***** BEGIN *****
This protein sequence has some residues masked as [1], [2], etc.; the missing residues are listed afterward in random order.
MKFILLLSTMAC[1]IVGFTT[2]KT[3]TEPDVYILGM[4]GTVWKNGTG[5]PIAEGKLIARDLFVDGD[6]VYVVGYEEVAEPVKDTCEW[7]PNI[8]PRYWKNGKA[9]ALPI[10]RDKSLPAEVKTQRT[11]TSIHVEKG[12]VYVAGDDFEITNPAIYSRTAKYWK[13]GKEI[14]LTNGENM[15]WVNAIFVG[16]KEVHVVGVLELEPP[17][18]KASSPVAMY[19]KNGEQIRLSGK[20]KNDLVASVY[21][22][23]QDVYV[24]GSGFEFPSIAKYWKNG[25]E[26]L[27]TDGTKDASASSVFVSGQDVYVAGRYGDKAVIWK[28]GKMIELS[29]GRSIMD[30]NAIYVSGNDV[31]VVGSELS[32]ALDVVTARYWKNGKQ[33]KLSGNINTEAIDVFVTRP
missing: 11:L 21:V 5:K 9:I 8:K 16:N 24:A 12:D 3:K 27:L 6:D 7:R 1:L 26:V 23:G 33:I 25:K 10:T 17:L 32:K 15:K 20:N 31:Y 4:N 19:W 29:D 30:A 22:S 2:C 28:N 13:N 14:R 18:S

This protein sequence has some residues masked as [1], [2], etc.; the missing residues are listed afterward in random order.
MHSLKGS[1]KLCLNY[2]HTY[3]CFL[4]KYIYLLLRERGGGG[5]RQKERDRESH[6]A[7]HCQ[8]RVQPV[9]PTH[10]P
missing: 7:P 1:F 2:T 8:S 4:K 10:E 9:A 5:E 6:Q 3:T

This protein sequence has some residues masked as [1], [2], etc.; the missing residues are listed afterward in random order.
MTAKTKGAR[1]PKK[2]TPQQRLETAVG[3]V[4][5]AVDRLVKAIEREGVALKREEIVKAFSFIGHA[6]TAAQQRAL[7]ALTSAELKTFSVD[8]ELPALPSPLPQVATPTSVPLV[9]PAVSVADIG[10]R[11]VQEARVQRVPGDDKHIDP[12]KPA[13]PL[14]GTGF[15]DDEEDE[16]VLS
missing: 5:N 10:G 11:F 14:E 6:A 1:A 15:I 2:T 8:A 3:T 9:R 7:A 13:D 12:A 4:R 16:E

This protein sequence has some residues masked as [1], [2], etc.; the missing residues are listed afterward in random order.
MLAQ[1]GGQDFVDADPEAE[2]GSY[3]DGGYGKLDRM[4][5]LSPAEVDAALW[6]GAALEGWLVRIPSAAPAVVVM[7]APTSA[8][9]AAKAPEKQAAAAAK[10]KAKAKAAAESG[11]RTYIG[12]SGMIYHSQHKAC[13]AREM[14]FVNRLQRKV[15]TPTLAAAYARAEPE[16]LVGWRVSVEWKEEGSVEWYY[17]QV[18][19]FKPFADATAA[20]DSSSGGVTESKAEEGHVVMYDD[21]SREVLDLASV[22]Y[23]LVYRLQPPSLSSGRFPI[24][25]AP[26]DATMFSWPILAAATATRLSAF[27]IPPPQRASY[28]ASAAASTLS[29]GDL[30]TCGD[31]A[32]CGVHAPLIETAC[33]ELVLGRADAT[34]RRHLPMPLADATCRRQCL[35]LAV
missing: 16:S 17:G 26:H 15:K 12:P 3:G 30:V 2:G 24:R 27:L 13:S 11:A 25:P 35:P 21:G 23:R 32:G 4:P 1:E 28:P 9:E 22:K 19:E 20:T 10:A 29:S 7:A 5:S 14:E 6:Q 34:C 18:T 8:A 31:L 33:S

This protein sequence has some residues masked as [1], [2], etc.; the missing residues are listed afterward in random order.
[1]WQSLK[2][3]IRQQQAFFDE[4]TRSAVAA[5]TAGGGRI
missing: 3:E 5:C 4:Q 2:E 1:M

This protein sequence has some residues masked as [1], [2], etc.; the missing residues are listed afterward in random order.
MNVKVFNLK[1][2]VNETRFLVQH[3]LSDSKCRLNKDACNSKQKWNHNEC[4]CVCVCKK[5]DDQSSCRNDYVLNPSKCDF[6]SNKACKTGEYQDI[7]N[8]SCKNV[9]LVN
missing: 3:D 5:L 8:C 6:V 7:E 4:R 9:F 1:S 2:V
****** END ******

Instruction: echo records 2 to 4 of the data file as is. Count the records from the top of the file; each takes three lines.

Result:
This protein sequence has some residues masked as [1], [2], etc.; the missing residues are listed afterward in random order.
MHSLKGS[1]KLCLNY[2]HTY[3]CFL[4]KYIYLLLRERGGGG[5]RQKERDRESH[6]A[7]HCQ[8]RVQPV[9]PTH[10]P
missing: 7:P 1:F 2:T 8:S 4:K 10:E 9:A 5:E 6:Q 3:T

This protein sequence has some residues masked as [1], [2], etc.; the missing residues are listed afterward in random order.
MTAKTKGAR[1]PKK[2]TPQQRLETAVG[3]V[4][5]AVDRLVKAIEREGVALKREEIVKAFSFIGHA[6]TAAQQRAL[7]ALTSAELKTFSVD[8]ELPALPSPLPQVATPTSVPLV[9]PAVSVADIG[10]R[11]VQEARVQRVPGDDKHIDP[12]KPA[13]PL[14]GTGF[15]DDEEDE[16]VLS
missing: 5:N 10:G 11:F 14:E 6:A 1:A 15:I 2:T 8:A 3:T 9:R 7:A 13:D 12:A 4:R 16:E

This protein sequence has some residues masked as [1], [2], etc.; the missing residues are listed afterward in random order.
MLAQ[1]GGQDFVDADPEAE[2]GSY[3]DGGYGKLDRM[4][5]LSPAEVDAALW[6]GAALEGWLVRIPSAAPAVVVM[7]APTSA[8][9]AAKAPEKQAAAAAK[10]KAKAKAAAESG[11]RTYIG[12]SGMIYHSQHKAC[13]AREM[14]FVNRLQRKV[15]TPTLAAAYARAEPE[16]LVGWRVSVEWKEEGSVEWYY[17]QV[18][19]FKPFADATAA[20]DSSSGGVTESKAEEGHVVMYDD[21]SREVLDLASV[22]Y[23]LVYRLQPPSLSSGRFPI[24][25]AP[26]DATMFSWPILAAATATRLSAF[27]IPPPQRASY[28]ASAAASTLS[29]GDL[30]TCGD[31]A[32]CGVHAPLIETAC[33]ELVLGRADAT[34]RRHLPMPLADATCRRQCL[35]LAV
missing: 16:S 17:G 26:H 15:K 12:P 3:G 30:V 2:G 24:R 27:L 13:S 11:A 25:P 35:P 21:G 23:R 32:G 4:P 1:E 28:P 9:E 22:K 19:E 20:T 10:A 29:S 7:A 5:S 14:E 6:Q 34:C 18:T 8:A 31:L 33:S